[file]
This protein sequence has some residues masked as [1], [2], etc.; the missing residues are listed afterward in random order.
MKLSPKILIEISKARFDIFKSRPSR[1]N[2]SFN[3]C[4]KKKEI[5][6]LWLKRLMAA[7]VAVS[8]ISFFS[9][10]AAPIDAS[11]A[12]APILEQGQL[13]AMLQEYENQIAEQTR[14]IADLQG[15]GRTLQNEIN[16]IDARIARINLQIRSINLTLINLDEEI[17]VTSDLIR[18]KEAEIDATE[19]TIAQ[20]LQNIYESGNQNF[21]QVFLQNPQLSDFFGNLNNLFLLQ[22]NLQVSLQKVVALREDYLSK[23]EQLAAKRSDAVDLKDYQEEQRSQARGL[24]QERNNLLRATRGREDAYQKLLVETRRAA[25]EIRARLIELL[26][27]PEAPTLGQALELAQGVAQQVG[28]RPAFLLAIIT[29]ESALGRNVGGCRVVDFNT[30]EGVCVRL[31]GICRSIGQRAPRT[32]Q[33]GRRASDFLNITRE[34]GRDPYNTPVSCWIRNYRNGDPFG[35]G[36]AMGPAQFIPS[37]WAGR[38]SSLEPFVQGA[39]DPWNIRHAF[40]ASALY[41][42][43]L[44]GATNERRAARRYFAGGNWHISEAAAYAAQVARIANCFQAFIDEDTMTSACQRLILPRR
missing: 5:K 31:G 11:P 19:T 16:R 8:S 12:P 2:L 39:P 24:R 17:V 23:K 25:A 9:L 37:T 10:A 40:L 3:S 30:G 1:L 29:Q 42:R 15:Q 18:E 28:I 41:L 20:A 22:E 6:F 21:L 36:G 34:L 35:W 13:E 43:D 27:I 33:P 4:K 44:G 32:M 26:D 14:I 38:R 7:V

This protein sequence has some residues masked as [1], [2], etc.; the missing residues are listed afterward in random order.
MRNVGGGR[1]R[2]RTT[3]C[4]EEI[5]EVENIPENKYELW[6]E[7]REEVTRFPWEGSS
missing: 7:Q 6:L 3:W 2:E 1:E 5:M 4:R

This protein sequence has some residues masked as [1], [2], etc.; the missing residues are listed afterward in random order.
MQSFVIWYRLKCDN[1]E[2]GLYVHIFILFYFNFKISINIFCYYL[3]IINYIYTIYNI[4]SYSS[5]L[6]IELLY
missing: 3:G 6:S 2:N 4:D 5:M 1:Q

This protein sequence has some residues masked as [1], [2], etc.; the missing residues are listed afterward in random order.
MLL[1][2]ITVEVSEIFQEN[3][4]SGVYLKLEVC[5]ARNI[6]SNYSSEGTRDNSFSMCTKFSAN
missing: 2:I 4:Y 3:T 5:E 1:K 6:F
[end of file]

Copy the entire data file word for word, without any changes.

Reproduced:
This protein sequence has some residues masked as [1], [2], etc.; the missing residues are listed afterward in random order.
MKLSPKILIEISKARFDIFKSRPSR[1]N[2]SFN[3]C[4]KKKEI[5][6]LWLKRLMAA[7]VAVS[8]ISFFS[9][10]AAPIDAS[11]A[12]APILEQGQL[13]AMLQEYENQIAEQTR[14]IADLQG[15]GRTLQNEIN[16]IDARIARINLQIRSINLTLINLDEEI[17]VTSDLIR[18]KEAEIDATE[19]TIAQ[20]LQNIYESGNQNF[21]QVFLQNPQLSDFFGNLNNLFLLQ[22]NLQVSLQKVVALREDYLSK[23]EQLAAKRSDAVDLKDYQEEQRSQARGL[24]QERNNLLRATRGREDAYQKLLVETRRAA[25]EIRARLIELL[26][27]PEAPTLGQALELAQGVAQQVG[28]RPAFLLAIIT[29]ESALGRNVGGCRVVDFNT[30]EGVCVRL[31]GICRSIGQRAPRT[32]Q[33]GRRASDFLNITRE[34]GRDPYNTPVSCWIRNYRNGDPFG[35]G[36]AMGPAQFIPS[37]WAGR[38]SSLEPFVQGA[39]DPWNIRHAF[40]ASALY[41][42][43]L[44]GATNERRAARRYFAGGNWHISEAAAYAAQVARIANCFQAFIDEDTMTSACQRLILPRR
missing: 5:K 31:G 11:P 19:T 16:R 8:S 12:P 2:L 39:P 24:R 17:V 23:K 25:A 9:L 37:T 10:A 40:L 3:S 30:G 1:L 29:Q 42:R 15:Q 18:E 28:I 41:L 20:A 22:E 6:F 21:L 36:G 34:L 35:W 13:E 43:D 27:I 33:P 4:K 44:G 32:M 26:D 14:I 38:R 7:V

This protein sequence has some residues masked as [1], [2], etc.; the missing residues are listed afterward in random order.
MRNVGGGR[1]R[2]RTT[3]C[4]EEI[5]EVENIPENKYELW[6]E[7]REEVTRFPWEGSS
missing: 7:Q 6:L 3:W 2:E 1:E 5:M 4:R

This protein sequence has some residues masked as [1], [2], etc.; the missing residues are listed afterward in random order.
MQSFVIWYRLKCDN[1]E[2]GLYVHIFILFYFNFKISINIFCYYL[3]IINYIYTIYNI[4]SYSS[5]L[6]IELLY
missing: 3:G 6:S 2:N 4:D 5:M 1:Q

This protein sequence has some residues masked as [1], [2], etc.; the missing residues are listed afterward in random order.
MLL[1][2]ITVEVSEIFQEN[3][4]SGVYLKLEVC[5]ARNI[6]SNYSSEGTRDNSFSMCTKFSAN
missing: 2:I 4:Y 3:T 5:E 1:K 6:F